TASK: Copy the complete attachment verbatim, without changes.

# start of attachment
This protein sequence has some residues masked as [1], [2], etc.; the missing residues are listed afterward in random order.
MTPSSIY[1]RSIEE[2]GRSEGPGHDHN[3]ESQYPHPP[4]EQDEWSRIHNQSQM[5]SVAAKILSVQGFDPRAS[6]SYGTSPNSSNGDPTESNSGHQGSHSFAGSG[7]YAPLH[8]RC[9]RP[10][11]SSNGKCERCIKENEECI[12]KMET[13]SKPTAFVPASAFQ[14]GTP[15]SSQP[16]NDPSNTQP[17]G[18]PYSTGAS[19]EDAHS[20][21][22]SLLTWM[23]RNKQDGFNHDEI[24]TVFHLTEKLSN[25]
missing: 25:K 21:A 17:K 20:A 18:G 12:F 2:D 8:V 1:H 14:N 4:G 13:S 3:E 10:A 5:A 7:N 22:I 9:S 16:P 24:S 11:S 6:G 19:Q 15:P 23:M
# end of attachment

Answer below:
This protein sequence has some residues masked as [1], [2], etc.; the missing residues are listed afterward in random order.
MTPSSIY[1]RSIEE[2]GRSEGPGHDHN[3]ESQYPHPP[4]EQDEWSRIHNQSQM[5]SVAAKILSVQGFDPRAS[6]SYGTSPNSSNGDPTESNSGHQGSHSFAGSG[7]YAPLH[8]RC[9]RP[10][11]SSNGKCERCIKENEECI[12]KMET[13]SKPTAFVPASAFQ[14]GTP[15]SSQP[16]NDPSNTQP[17]G[18]PYSTGAS[19]EDAHS[20][21][22]SLLTWM[23]RNKQDGFNHDEI[24]TVFHLTEKLSN[25]
missing: 25:K 21:A 17:K 20:A 18:G 12:F 2:D 8:V 1:H 14:N 4:G 13:S 3:E 10:A 5:A 7:N 22:I 9:S 16:P 24:S 11:S 6:G 19:Q 15:P 23:M